Sophisticated Targeted Attacks: These days the initial point of infection for an attacker within a network is just a foothold that is used to spread internally in search of vital information to steal or encrypt with ransomware. This fact has driven organizations to pursue a Zero Trust approach to network security, where hosts inside the perimeter are not considered inherently more trustworthy than hosts outside the perimeter. The ultimate Zero Trust model means that every host is capable of defending itself, and tools are needed to orchestrate that defense.

As various Next-Generation Host-Based Firewall solutions have come on the market, the market has begun to define itself around a few key features or characteristics that all of these products share:

Central Policy Management: Obviously a “table stakes” requirement for these solutions is the ability to create a policy for a large number of individual endpoints from a central policy management tool. These policies are managed in one place, but enforced in many places — by each individual endpoint system.

Network Visualization:Crafting a security policy for large numbers of endpoints can be challenging. Next-Generation Host-Based Firewalls typically collect logs of network traffic from each endpoint and can provide the user with the ability to see and explore their network and it’s interrelationships. This can be a powerful tool for investigating security incidents as well as building policies that can contain them.

Abstract Policy Making: Traditional Firewalls enforce policy based on IPs, ports, and protocols. This can be inadequate for dealing with the complex set of interactions that occur on an internal network where workloads and workstations can move around. Typically, Next-Generation Host-Based Firewalls allow policies to be defined based on the identity of a user or of a workload or application, regardless of what system, IP or port is involved. This makes policy definition much simpler by allowing the user to express rules in human terms.

In our view there are three main architectural approaches to building Next-Generation Host-Based Firewalls. In describing these architectures, we use the words “active” and “passive” to refer to the role that the central policy management system takes in making case-by-case enforcement decisions.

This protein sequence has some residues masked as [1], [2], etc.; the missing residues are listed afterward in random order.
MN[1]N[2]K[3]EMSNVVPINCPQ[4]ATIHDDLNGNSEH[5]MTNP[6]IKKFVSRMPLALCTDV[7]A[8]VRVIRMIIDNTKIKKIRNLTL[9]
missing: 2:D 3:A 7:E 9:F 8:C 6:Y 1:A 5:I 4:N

Passive: A Passive Next-Generation Host-Based Firewall system is capable of pushing traditional, static firewall policies out to endpoints, but the central policy management system takes no direct role in policy enforcement. When new connections are made or received by each endpoint, the endpoint evaluates them against the policy it has been given and chooses whether to allow or block them.

This architecture has the advantage of imposing minimal latency at connection establishment and being resilient against temporary loss of connectivity between endpoints and the central policy manager.

Active: Instead of pushing static policies out to endpoints, an Active Next-Generation Host-Based Firewall makes enforcement decisions at a central controller. When each new connection is made or received by each endpoint, the endpoint contacts the controller and the controller decides whether or not the endpoint should allow or block, on a case-by-case basis. In this sense the controller is playing an active role in making enforcement decisions.

This architecture has the advantage of being able to adapt policy enforcement decisions immediately to changing circumstances on the network, such as when a host moves to a different network segment, or when a decision has been made to quarantine a compromised host. This adaptability is necessary to enable micro-segmentation in traditional office environments where rapid changes are commonplace. While there is some cost associated with this architecture, the latency and availability impacts are comparable to those imposed by the use of DNS servers.